Reversible Redox Chemistry of Antimony Complexes

Reversible Redox Chemistry of Antimony Complexes

Author: ChemViews Magazine

The chemistry of heavier p-block elements can have analogies to the coordination chemistry of transition metals. Ph3Sb(OTf)2 (OTf = triflate), for example, can form complexes with donor ligands featuring O or N atoms. In contrast, when phosphines are used as ligands, the antimony is reduced and diphosphonium dications are formed in a P–P coupling reaction.

Neil Burford, University of Victoria, Canada, and colleagues have discovered an analogous reaction of Ph3Sb(OTf)2 with trialkylphosphine selenides R3PSe (R = Me, iPr). The team used 31P{1H} NMR spectroscopy to monitor the process. They hypothesize that the reactions proceed via cationic coordination complexes of the type [Ph3Sb(R3PSe)2]2+ (pictured). From these complexes, diphosphonium diselenides are reductively eliminated.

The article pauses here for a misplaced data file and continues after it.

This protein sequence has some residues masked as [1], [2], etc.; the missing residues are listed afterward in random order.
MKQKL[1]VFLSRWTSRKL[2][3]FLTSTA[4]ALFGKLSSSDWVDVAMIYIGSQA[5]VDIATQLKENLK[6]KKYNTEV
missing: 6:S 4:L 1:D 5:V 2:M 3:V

The observed redox reaction is reversible: when Ph3Sb is added to the diphosphonium diselenides, the original complex is reformed in an oxidative addition.


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